A friend wrote me the other day to see if I would tackle a problem she encountered. A difficult customer tried to place an order for an elaborate cake, but only wanted to spend $50 (sound familiar, anyone?). My friend politely indicated that she was unable to make a cake to her specifications for that budget. A little time went on and the customer contacted her again. This time the customer gave my friend a sketch from another bakery and said “she wants $150 for this cake, can’t you make it for less?”.
My friend looked, and the customer had given her a custom drawn sketch for a two tier cake with 3 fondant figure and other embellishments. The designer had signed the sketch and put a copyright on it. My friend made a copy, then sent the customer away without accepting an order. My friend contacted the creator of the sketch and informed her that the customer was “shopping” the sketch to try to find a cheaper price. In the end, the two bakeries both refused to work for this customer.
So, what is the takeaway from this episode? Does putting copyright on your sketch keep others from “stealing” the design? What if the decorator says she was “inspired” by the sketch, but “made it her own?”. Where is the line? This is a fuzzy area and you need to consult with someone who specializes in copyright law for a real answer. While I used to practice law, that is completely out of my specialty area.
How do you protect yourself without hiring an attorney? I have a few good stories to share. When I first opened my bakery, I would give out sketches of designs to my brides after the consultation. I didn’t charge for the sketch. I thought it showed what a great person I was to hand them a custom designed sketch. When someone didn’t book with my bakery, I never even wondered about that sketch again. How naive.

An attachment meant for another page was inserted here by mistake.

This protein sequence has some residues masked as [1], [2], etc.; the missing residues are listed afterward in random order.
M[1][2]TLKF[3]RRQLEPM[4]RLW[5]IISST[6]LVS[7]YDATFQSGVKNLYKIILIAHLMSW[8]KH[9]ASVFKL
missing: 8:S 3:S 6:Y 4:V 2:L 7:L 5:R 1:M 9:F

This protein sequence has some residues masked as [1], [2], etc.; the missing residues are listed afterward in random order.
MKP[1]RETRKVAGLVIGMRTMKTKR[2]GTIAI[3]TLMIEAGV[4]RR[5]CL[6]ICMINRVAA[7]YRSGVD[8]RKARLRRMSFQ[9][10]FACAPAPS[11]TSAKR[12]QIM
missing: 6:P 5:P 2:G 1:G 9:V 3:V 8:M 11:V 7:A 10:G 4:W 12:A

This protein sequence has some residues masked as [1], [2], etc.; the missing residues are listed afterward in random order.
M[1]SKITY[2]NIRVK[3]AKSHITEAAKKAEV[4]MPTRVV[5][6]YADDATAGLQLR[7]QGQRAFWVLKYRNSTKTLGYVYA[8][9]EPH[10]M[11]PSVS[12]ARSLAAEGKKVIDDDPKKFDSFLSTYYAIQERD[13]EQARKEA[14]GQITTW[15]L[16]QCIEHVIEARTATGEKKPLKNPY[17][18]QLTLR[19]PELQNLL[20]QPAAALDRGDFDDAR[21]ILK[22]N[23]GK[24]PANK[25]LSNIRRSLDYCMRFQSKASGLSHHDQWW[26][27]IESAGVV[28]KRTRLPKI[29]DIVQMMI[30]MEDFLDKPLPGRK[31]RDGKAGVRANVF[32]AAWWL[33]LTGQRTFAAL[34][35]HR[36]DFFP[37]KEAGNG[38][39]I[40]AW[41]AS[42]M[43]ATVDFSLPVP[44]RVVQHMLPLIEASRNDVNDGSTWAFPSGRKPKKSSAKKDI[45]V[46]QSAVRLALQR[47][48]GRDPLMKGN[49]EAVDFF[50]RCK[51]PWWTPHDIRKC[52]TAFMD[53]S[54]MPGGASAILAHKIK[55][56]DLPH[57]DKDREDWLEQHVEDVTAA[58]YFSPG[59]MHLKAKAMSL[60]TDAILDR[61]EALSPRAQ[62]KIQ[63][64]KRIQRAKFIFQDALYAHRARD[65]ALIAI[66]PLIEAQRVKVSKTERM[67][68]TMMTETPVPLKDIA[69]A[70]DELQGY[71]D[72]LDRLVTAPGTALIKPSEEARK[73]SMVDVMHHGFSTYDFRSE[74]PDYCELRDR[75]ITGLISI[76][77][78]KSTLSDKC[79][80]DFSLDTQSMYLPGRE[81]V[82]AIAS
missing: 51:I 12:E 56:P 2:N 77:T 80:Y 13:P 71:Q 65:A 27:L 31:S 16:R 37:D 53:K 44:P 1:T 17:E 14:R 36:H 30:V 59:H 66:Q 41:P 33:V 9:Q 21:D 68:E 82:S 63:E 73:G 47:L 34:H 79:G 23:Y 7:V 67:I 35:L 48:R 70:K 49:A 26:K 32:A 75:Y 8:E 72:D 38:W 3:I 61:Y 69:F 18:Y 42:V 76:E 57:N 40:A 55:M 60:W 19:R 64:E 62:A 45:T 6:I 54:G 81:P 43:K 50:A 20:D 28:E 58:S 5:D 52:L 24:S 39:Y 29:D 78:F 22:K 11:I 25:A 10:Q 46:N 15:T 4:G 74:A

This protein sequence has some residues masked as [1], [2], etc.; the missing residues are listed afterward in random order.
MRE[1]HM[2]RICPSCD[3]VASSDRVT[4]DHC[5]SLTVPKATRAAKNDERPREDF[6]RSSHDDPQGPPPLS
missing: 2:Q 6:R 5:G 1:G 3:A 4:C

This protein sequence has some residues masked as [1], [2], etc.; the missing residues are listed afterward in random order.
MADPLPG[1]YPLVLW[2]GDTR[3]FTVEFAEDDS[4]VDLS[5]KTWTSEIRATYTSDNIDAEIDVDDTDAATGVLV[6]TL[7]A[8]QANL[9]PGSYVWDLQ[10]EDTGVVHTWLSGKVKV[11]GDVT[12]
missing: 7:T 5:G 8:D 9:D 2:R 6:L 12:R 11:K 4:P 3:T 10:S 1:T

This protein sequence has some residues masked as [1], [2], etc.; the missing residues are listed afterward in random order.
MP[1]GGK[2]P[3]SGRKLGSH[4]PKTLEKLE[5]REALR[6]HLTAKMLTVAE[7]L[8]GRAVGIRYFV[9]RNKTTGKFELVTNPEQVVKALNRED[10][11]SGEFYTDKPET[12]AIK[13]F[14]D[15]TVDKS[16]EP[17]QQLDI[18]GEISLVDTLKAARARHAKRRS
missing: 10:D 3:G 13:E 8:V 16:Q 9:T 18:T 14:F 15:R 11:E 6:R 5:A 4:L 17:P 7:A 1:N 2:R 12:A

One day I got a call to help out a local competitor whose boyfriend had overdosed and died. Another decorator and I jumped in to do her cakes. When I got one of the wedding files I looked at it only to find one of my sketches. Yep, I had designed the cake. She booked the cake doing my design exactly and, in the end, I was the one creating the cake in my sketch.
I felt so betrayed that day. The thing was, I was doubly betrayed. I was betrayed by the bride who shopped my sketch and I was betrayed by a competitor who knew she did not design the cake. That day, I changed my policy. No one received a copy of my sketches unless they had paid a deposit to reserve their date with me. No more free design work.
The next betrayal came following a meeting about a grooms cake. A decorator called up and said that she was doing the cake for that groom and would I mind moving my display of it into my front showroom window so she could come by to look at it and study it. Ummmm, no!
The uber talented Debbie Goard says that there are cake designers and cake decorators and that there are miles of difference between the two. I think there are artists who see creations in everything and are constantly designing original cakes. I think there are technicians who excel at the mechanics of cake decorating, but are not blessed with either the confidence or skills to take a blank sheet of paper and custom design a cake from scratch.
My friend Maxine Boyington used to say that she was excellent at recreating designs. She swore that she could not decorate a cake without taking elements from other cakes to come up with the design. After a while, I started to believe her and saw that she liked to brainstorm with me because I could see designs in my head without first seeing them somewhere else. Does this make her a cake thief if every design is inspired by someone else’s work? I honestly do not think so. She was always quick to tell us what inspired this design or that.
I think decorators become sketchy when they lead their customers to believe that they are artists or designers when they are actually just excellent fabricators. They can be amazing cake decorators; they are just not designers. The only time a line is crossed for me is when someone knowingly uses another person’s work product. If I design it for a customer, you should not under cut my price and do my design for that customer. In law school they told us that our rights extended to the tips of our fingers, but not to the tip of the next person’s nose. That meant that the exercise of my right cannot directly infringe on your right.
I caution us all as decorators and designers to remember to give credit for the inspiration for our designs, to not help customers rip off artists by doing their sketched or photographed designs (without permission) and to uphold the integrity of the sugar arts in our behavior with our competitors. In the end it comes down to the Golden Rule: do unto others as you would have done unto you.